MR: We've got to hear about that.
AW: You know, I can't remember too much that would be a highlight with them because George had just formed Funkadelic and I was mostly associated with George before he founded them. I don't really have an outstanding story with Funkadelic because George was a friend of mine.
MR: Well, being pals is significant. How did you write for or with them? Did you show them material and they worked on it or what?
AW: It's like any rehearsal; if somebody had an idea and the idea fit the character and fit the act, then we tried to put them together. We tried to mix it and see if it would gel. If it gelled, then we had a piece of product.
MR: Andre, because of the era, you were doing material that might have been categorized as "Blacksploitation."
MR: And I mean that in the hipster musical genre sense, of course. Andre, comedian Redd Foxx nicknamed you Mister Rhythm, right?
MR: Redd Foxx and Andre Williams. What's that story?
AW: The story there was when I was in the Navy at a station in San Diego, California, on a destroyer. We were stationed in San Diego and they had a club there called The Hot Spot. On weekends when we would come off the ship to go on leave, we would all go to The Hot Spot and Redd Foxx was an MC there. He was just a kid, almost, and he was the MC. He and I got friendly and I think he started me off on this whole ridiculous journey. [laughs]
MR: Well, ridiculous journey or not, you've got a lifetime of experience, so what advice do you have for new artists?
AW: Okay. My advice to a new artist is to make sure that this is what you want to do, and secondly, get yourself a foundation, and that would be an education. If you can put both of those together you should win, but you have to have determination and education. That's like milk and sugar going in coffee. Those two I think are the combination. A good education so you can do your own business, of course, you understand what I'm saying? And determination that nothing can deter you from your goal.
MR: Would that be the same advice you'd give to the young Andre Williams?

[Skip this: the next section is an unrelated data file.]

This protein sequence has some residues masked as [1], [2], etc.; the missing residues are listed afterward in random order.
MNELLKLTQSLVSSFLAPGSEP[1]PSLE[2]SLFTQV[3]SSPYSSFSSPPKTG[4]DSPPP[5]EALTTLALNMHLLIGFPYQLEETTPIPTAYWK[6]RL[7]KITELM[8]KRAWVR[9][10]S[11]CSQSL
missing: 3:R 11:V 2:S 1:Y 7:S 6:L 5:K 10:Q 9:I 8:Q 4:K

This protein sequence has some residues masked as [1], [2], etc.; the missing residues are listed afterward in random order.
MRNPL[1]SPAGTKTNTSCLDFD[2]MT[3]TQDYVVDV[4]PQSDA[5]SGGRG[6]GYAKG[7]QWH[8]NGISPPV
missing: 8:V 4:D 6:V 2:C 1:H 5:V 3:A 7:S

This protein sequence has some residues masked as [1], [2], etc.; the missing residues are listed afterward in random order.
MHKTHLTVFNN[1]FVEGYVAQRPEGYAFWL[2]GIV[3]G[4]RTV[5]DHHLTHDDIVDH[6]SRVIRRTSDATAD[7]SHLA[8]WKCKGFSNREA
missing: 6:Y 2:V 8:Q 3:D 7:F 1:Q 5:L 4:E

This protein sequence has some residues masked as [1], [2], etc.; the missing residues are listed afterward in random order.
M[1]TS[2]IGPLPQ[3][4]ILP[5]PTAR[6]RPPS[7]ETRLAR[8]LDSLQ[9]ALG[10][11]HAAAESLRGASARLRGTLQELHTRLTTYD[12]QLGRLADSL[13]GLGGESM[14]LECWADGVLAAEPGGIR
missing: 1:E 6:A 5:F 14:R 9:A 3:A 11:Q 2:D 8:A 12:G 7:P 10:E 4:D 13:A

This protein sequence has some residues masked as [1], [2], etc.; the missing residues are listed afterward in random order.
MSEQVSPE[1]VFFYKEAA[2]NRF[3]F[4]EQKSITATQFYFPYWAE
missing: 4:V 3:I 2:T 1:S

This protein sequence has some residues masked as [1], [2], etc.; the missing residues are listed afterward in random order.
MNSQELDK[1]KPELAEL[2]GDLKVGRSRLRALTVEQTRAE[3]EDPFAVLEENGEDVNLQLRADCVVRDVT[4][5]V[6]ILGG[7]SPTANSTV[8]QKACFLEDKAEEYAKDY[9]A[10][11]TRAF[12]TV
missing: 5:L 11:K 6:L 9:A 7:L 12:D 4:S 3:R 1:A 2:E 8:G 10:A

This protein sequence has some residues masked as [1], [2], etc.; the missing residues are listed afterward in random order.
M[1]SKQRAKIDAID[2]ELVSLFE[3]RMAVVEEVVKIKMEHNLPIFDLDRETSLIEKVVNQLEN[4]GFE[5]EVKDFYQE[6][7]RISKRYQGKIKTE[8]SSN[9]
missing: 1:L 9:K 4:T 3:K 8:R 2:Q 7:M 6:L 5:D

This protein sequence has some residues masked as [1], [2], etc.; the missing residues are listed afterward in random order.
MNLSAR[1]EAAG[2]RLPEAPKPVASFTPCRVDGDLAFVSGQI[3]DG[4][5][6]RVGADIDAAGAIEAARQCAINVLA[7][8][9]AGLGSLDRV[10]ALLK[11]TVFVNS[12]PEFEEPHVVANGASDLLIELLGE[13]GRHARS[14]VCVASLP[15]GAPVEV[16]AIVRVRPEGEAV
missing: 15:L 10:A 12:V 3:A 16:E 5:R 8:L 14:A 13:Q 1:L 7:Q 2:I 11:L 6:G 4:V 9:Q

AW: Absolutely...absolutely. Make sure that's what you want to do, because you cannot be an entertainer and a postman. It doesn't work. That's like putting pepper on pancakes. It just don't work. The entertainment life is entertainment and that's what it is. You cannot live a dual life when you're an entertainer if you want to succeed.
MR: It's really true, isn't it? There's like nothing else you could do.
AW: Right. Because you never know when the moment is going to come and you're never going to know how you're going to approach it if you're doing something else. If you're delivering mail and all of the sudden you hear a hit, what are you going to do, drop the mail down and run to a piano and go to jail for dropping the mail? Oh, that's a good line.
MR: [laughs] Yeah, it is, and now you've got to come up with a melody to it and then you'll have written a song during this show. How cool is that.
MR: I want to ask you one last thing about The Sadies, is there something you want to say to them right now, at this moment?
AW: I love you to the bottom of my heart, all of you guys.
MR: Beautiful. All right Andre, we should end it there, and I appreciate your time and stories.
AW: Okay buddy, thank you very much.
BLOOD COMPANY & TEAMWORK TEAM UP
Blood Company & TeamWork have joined forces to raise funds in support of those effected by Hurricane Sandy. Instead of assembling a concert, they decided to reach more people faster by crowd sourcing and word of mouth.
As the press release put it, "In association with Architecture For Humanity, they are working to rebuild a block in the Rockaways for first responder families -- firefighters, paramedics, etc. A small portion of the donations will also go towards supplies like blankets, food, batteries, and other necessities, in order to touch a few more folks thru organizations like Occupy Sandy."